RogerBW's Blog

Mystery Science Theater 3000 season 12 14 May 2019

The revived show continues, with a shorter six-episode season.

It was broadcast all in one go as the Turkey Day Marathon on 22 November 2018, and insofar as the wrapper skits have a plot, it's one ongoing one: Kinga Forrester and TV's Son of TV's Frank want to drive Jonah and the bots thoroughly mad with a six-film marathon, presumably to have them complaisant for the live tour. Not that it really matters.

Overall Jonah is OK but uninspired, while Felicia Day is clearly having a great time. There's nothing here that's a truly outstanding episode for me, but they're all enjoyable.

Mac and Me

It's often hard work to get through this one. (Possibly because it was designed from the start to be a merchandising opportunity, to cash in on the ideas of E.T. "for a new generation" six years later; truly enjoyable bad film tends in my experience to happen when someone has a Vision.) But the crew do a decent job making what they can of it.

Atlantic Rim

An Asylum film in their "really not trying" mode, obviously a ripoff of Pacific Rim – with a bunch of familiar faces if you've seen any other Asylum productions. Probably the best of the films here, which isn't much of a recommendation; but while the action is all CGI, it does at least make it clear that it's action. (The acting, on the other hand, could have been done rather better with CGI.)

Lords of the Deep

A Roger Corman cheapie from 1989, in the wake of The Abyss, Leviathan and DeepStar Six (well, I'm not sure about the last of those, but having watched this I'm sure he saw the other two). The bits stolen from other films are quite enjoyable, but mostly this is an exercise in how chopping apart a film and remaking it with lesser actors may get you something you can show, but isn't really a route to success.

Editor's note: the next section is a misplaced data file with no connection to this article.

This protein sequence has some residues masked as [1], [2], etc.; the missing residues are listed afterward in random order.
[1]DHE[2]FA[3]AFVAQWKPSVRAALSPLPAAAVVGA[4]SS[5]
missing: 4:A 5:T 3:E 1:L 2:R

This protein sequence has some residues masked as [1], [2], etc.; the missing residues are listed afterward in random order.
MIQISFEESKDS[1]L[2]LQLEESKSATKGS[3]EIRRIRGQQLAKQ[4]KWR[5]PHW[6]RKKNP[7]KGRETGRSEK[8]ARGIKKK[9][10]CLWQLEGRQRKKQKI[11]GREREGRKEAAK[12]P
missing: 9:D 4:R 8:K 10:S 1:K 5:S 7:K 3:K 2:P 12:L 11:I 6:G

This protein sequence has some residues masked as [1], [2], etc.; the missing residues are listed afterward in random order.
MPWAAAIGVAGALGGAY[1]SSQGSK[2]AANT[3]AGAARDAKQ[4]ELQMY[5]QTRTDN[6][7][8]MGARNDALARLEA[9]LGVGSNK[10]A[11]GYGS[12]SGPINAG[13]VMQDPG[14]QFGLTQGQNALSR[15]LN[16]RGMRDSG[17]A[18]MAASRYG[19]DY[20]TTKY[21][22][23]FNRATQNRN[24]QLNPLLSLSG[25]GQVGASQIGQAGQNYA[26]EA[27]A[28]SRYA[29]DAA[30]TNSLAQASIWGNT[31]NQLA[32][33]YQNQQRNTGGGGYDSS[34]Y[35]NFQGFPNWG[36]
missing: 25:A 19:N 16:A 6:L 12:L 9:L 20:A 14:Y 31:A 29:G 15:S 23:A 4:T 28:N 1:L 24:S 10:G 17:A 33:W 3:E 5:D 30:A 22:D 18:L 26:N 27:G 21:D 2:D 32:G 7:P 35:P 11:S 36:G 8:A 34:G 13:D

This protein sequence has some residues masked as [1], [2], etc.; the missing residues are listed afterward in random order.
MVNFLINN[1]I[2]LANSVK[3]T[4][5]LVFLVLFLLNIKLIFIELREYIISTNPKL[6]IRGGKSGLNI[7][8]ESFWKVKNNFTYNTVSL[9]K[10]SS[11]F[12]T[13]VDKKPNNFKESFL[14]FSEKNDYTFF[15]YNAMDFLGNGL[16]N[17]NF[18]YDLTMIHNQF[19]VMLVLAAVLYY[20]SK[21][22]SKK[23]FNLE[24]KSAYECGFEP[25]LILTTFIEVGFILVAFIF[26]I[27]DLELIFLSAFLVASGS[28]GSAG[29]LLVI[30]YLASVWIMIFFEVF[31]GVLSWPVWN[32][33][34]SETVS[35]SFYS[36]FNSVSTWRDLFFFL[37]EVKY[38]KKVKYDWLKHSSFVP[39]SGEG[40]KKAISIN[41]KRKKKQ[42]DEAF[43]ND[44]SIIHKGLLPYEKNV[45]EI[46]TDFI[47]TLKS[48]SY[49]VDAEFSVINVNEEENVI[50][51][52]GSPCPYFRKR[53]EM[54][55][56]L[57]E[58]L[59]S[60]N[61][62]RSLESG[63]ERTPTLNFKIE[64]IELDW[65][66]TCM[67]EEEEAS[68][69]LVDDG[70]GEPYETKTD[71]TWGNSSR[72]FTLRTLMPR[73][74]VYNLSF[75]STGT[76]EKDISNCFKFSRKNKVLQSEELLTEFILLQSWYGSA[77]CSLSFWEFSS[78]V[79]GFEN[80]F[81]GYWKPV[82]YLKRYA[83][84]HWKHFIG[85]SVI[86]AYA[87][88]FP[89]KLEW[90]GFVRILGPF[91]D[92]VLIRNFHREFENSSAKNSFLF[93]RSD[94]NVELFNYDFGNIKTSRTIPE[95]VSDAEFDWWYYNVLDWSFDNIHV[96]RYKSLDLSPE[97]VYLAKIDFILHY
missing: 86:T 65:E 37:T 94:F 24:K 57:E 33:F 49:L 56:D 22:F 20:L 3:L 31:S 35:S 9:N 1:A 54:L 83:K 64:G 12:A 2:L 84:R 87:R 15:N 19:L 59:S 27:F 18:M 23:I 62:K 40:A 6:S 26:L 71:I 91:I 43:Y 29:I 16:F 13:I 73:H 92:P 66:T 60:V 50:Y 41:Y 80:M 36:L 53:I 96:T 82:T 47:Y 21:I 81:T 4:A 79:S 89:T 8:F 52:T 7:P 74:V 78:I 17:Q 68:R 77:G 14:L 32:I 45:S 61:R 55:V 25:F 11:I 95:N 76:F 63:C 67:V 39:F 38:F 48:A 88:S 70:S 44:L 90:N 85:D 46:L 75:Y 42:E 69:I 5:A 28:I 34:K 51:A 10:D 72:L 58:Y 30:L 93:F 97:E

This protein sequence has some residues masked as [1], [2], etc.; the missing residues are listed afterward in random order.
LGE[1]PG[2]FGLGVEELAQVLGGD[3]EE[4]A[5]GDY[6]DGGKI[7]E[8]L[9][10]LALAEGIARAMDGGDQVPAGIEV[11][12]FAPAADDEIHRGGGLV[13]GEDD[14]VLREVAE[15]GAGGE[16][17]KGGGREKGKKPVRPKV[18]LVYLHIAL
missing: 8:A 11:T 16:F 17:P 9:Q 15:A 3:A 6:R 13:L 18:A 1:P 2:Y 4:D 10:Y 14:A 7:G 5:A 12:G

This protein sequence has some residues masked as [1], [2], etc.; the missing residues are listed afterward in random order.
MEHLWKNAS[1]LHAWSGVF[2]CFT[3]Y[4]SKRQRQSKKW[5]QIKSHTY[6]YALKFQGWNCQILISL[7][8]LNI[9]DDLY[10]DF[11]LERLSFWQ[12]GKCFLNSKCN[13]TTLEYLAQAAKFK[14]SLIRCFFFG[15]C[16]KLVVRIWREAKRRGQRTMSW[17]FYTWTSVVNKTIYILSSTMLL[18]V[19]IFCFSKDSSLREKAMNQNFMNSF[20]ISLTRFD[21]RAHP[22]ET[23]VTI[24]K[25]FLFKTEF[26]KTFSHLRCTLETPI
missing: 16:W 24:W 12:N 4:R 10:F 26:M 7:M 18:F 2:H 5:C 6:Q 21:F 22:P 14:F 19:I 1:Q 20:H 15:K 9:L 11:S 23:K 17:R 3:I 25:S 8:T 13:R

This shot is not… grate.

The Day Time Ended

The least directly-derivative of the lot, this is a Charles Band film… without puppets. Mostly. There are shades of Mac and Me in that it puts the children in the foreground, and like most child actors they're profoundly unconvincing. The basic problem, though, is that it's just a random collection of ideas which make no sense together (and this is effectively parodied in the season's best song), and indeed none of the action on the screen makes any difference to the ending.

"A binary supernova, a simultaneous explosion of three giant stars."

Killer Fish

This one's clearly inspired by Piranha, but it starts off as a heist film; then the mastermind dumps the loot in a piranha-infested reservoir because, er, look over there, with a plan to come back for it, somehow, and later on everyone gets stuck on a sinking boat… Only the one major scuba-diving sequence, helped along with a song, but lots of twists and turns that are probably meant to be dramatic if only any of the characters actually engaged our sympathy. Italian-French-Brazilian co-production, a sure sign of quality, and a just-post-Six Million Dollar Man Lee Majors doing his best Steve McQueen in the lead. (It's not terribly good.)

"The best way to attract Lady Luck, my friend, is to act like you don't need her."


"Just like any other lady."


Ator, the Fighting Eagle

The sequel, as The Cave Dwellers, was parodied back in season 3, but this is the first Ator film, very clearly ripping off Conan the Barbarian. Only with minimal budget, and it rapidly becomes apparent that there aren't any building exteriors apart from the occasional hut; so lots of people seem to live in caves, and we often jump between wooded countryside and indoor sets. Miles O'Keeffe is, well, everyone who's worked with him says he's a really nice guy, and that should count for something, right? Even Laura Gemser is wasted, as a seductive witch.

The spider-god is particularly impressive in that there was no money for a body, just legs.

Run into the twig hut, that'll stop them!

This may be the best of the episodes, but they're all reasonably enjoyable. I don't suppose this season would drag a new fan into the show, though.

  1. Posted by Robert at 04:41pm on 14 May 2019

    Slightly Whartson Hall relevant: The Day Time Ended struck me as very similar to Tri-Tac’s Weirdzone which was introduced to me by the actual plays. The movie release predates Weirdzone by 5 years and I spent at least part of the movie wondering if it was an inspiration.

  2. Posted by RogerBW at 04:44pm on 14 May 2019

    Interesting, I hadn't made that connection at all. I suppose there is some overlap, though the Wharties did at least get to take some actions rather than just being helpless passengers…

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